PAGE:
The success of your email marketing depends on how many people open your email. Obviously there is no point in sending emails to those who don’t even open your emails, right?
Email open rates seem to be an important metric for many internet marketers. In fact, I have been very diligently following email open rates for a long time.
But, it changed after my friend and a fellow entrepreneur, Adrian Jock helped me understand this correctly.
His post helped me understand this concept and then I did my own little experiment to test the theory. The results were inline with what I had thought.
I am going to get into this subject just in a minute. However, let’s understand what is an email open rate from a layman’s perspective.
What Is An Email Open Rate?
Email open rate is a measurement of how many people on your email list open a particular email. The email open rate is usually shown in percentage.
It is calculated it using the following formula:
How Email Open Rates Are Measured
When you send an email using your email service (it doesn’t matter which company you use for your list building – they all do the same thing,) a piece of code is added to your email. That piece of code requests a tiny, invisible image from your email company’s web servers as soon as the email is opened.
So,when a reader opens your email, that tiny, invisible image is downloaded causing your email service provider to record one open for that specific email.
Later, when you go to check your email open rates, this is the way your numbers are calculated. When you check how many people are not opening your emails for a period of time, this is the logic your email company uses to show that number to you.
This Is Where The Problem Comes In
As Adrian points out, there are many circumstances that can cause that tiny, invisible image to not load. For example:
- When your subscriber is using email client software and is not connected to the internet when the email was open. No request will be sent. No open will be recorded.
- When your subscriber’s default settings aren’t changed to download images. Even though he/she may still read your emails, an email open is not recorded because that image was blocked by the web client.
- When a subscriber is using a smartphone, either the images are downloaded by default or blocked by the email App. In either case, the open rate can’t be trusted as true.
Now, if you are depending on this open rate for your email marketing decision making, you might be making incorrect decisions.
Email open rates based on this logic are flawed and cannot be trusted.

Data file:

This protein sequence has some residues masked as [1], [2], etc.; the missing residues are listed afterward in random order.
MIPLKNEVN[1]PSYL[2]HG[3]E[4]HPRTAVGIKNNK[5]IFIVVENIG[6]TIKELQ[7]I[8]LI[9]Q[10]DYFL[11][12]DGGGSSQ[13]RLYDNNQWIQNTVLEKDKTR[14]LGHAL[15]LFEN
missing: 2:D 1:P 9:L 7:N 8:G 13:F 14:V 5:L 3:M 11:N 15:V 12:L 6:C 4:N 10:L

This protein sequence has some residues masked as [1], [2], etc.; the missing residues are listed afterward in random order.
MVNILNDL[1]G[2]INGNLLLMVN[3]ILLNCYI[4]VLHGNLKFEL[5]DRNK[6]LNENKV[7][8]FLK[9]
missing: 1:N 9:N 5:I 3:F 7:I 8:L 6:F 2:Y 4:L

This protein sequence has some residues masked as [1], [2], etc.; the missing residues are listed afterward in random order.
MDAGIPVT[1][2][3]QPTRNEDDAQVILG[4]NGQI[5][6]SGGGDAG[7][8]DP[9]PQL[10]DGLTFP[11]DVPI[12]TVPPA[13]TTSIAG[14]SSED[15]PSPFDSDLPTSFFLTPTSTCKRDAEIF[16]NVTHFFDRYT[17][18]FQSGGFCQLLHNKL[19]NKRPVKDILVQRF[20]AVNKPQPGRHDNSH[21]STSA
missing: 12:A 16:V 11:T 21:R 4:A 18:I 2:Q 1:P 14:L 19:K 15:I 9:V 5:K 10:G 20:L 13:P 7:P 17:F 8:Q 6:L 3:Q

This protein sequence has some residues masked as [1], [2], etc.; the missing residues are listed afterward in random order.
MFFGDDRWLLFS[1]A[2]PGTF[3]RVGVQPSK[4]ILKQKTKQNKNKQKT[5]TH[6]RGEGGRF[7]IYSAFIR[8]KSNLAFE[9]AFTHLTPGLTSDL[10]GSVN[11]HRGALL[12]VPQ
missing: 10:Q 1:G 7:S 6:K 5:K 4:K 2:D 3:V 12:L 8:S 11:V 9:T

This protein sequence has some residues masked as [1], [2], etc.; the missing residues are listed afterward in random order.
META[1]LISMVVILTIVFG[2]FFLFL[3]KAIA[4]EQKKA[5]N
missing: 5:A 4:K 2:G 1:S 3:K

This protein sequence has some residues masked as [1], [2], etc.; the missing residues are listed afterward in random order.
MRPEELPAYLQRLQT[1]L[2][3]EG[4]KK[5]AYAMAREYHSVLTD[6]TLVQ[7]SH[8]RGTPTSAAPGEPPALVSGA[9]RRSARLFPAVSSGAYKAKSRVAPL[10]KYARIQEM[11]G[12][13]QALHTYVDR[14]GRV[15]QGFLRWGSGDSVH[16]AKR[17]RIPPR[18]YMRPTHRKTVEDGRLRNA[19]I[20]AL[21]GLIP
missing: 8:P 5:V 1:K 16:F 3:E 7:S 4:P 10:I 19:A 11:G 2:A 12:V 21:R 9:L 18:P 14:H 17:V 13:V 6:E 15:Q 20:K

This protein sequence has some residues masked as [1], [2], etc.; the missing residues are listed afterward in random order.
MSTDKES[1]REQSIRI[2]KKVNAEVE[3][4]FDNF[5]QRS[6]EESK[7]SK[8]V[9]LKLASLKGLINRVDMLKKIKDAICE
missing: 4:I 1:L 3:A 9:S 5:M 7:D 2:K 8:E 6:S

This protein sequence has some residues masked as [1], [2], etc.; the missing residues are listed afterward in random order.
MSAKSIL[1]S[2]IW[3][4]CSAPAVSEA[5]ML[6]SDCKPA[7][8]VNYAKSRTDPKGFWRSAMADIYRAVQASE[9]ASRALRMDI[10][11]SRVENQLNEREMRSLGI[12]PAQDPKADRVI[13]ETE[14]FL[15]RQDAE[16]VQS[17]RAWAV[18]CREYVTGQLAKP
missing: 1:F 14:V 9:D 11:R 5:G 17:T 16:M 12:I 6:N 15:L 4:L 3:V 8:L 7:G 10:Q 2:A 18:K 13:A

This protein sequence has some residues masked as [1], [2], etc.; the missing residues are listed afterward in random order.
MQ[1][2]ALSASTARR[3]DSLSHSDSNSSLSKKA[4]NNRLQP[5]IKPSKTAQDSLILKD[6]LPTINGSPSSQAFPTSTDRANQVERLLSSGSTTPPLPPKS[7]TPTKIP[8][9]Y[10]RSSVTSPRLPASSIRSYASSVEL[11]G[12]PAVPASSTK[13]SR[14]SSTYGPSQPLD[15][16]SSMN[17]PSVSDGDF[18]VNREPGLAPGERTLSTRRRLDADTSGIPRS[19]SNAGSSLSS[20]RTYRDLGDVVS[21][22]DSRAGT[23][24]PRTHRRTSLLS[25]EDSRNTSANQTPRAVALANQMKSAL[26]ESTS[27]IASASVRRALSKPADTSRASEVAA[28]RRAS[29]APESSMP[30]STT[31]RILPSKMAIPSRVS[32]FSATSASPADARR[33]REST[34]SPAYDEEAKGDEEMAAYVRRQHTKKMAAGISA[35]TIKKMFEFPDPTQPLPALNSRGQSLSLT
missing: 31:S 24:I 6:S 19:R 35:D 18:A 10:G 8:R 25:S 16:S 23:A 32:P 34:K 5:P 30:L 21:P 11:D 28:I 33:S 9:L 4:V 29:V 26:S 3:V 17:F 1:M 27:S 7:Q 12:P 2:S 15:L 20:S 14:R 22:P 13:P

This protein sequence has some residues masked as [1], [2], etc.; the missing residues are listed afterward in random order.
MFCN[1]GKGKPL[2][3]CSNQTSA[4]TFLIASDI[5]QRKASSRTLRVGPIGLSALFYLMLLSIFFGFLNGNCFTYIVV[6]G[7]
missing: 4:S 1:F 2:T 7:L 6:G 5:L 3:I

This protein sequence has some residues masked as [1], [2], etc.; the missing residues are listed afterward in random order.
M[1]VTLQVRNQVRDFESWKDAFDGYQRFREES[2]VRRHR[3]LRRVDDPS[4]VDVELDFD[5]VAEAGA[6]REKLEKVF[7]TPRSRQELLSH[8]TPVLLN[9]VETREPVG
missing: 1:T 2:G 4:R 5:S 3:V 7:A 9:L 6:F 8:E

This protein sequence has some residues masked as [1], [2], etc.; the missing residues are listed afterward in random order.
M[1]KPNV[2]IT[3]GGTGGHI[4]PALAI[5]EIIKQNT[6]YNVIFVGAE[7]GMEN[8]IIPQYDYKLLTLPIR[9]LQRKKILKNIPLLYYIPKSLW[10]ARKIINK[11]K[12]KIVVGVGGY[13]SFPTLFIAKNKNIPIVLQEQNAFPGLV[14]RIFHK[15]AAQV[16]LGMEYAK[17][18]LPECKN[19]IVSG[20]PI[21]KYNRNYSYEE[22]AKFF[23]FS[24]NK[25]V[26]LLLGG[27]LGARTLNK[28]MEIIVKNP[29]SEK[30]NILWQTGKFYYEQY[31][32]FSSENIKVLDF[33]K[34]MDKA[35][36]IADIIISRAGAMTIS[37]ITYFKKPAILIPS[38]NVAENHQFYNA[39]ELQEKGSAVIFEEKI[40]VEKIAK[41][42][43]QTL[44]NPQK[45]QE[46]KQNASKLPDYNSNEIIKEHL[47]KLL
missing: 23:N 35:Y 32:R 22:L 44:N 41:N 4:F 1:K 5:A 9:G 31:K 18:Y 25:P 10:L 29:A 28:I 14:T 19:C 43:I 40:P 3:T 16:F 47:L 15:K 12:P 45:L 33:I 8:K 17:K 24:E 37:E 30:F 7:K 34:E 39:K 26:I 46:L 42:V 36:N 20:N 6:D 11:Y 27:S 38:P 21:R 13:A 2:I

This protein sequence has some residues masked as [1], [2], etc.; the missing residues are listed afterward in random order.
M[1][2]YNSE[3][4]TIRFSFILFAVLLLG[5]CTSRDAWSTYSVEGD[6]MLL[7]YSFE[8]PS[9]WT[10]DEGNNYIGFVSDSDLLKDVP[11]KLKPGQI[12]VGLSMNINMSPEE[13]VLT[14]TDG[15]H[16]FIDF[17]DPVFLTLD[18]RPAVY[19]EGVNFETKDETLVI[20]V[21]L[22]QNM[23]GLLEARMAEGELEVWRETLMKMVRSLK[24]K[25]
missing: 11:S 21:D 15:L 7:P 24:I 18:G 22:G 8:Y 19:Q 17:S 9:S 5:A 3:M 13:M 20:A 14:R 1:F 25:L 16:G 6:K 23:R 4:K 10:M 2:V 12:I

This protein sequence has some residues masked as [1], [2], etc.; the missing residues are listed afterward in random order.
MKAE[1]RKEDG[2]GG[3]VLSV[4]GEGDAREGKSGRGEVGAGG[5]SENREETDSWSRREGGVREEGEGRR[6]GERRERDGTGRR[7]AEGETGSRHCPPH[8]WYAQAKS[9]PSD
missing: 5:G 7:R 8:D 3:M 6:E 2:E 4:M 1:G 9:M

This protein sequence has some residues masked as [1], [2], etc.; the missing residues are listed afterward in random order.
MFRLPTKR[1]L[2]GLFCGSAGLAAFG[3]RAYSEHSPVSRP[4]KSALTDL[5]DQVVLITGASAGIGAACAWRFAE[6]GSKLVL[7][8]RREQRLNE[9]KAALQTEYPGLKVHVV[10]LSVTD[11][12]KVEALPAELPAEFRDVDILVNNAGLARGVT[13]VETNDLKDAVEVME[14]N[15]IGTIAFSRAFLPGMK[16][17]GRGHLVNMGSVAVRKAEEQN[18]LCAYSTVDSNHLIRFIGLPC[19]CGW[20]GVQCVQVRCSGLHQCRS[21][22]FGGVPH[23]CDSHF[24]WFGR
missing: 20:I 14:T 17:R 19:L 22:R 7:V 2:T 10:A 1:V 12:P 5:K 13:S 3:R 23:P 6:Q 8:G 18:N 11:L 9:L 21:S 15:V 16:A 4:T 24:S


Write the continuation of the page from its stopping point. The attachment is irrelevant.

My Email Experiment Tested This Theory
Sometime ago, there was a news that Yahoo was going to delete accounts that were not active and release those email addresses to the public again.
I didn’t care to investigate if this was really true or not. But, I took this opportunity to clean my mailing list a bit by riding on this wave.
So, I filtered out all the subscribers in my mailing list which were using Yahoo email addresses and who had not opened my emails in the last 6 months (at that time) at least.
I sent an email to all those people with an ultimatum that if they do not respond to my email within 48 hours, I will have to delete their email addresses because I will assume that they aren’t reading my emails anyway.
Even after 10 days, the open rate on that email remained 0%. No open was recorded whatsoever!
However, about 60% of those people responded within 36 hours asking not to be removed from my list as they were reading my emails. They were surprised to know that I was thinking they are not reading my emails.
Right then I knew that I can’t rely on the open rates provided by my email service provider (Aweber in my case.) Others have reported a similar situation with other email marketing companies as well.
How I Track My Email Subscribers Now
Although I can’t be sure if I still get 100% accuracy, I changed my strategy to depend on the click through rates more than the open rates.
I do not send my entire blog posts in my blog broadcasts as I used to do before. Now, my subscribers need to click on the link to my post to be able to read the complete article. This strategy helps me with three things:
- People who couldn’t comment because they read the whole post in the email itself and felt lazy towards commenting or even sharing the post on social media, get an opportunity to do so more often since they have to be on my website to read the article anyway.
- Those who still feel lazy, never get to read my blog posts. They don’t get something for nothing now.
- Those who click on the link to get to my website, get tracked and I know who are my loyal readers.
Strategy For Removing Inactive Subscribers
So, if you have been using email open rates as your strategy to remove subscribers from your email list, it may be the time to rethink your strategy. You may be deleting genuine subscribers.
The best thing to do is to periodically identify people who have not clicked on any links in any of your emails. Then, send them an email asking if they are getting your emails and if they would like to continue being in your list.
If they don’t respond in a reasonable period of time, it may be a time to remove them. The rest will continue to be part of your active mailing list.
Your Turn – Share Your Thoughts
How do you measure your email open rates? What logic do you use to clean your mailing list?
Please share your thoughts and add value. Thank you kindly!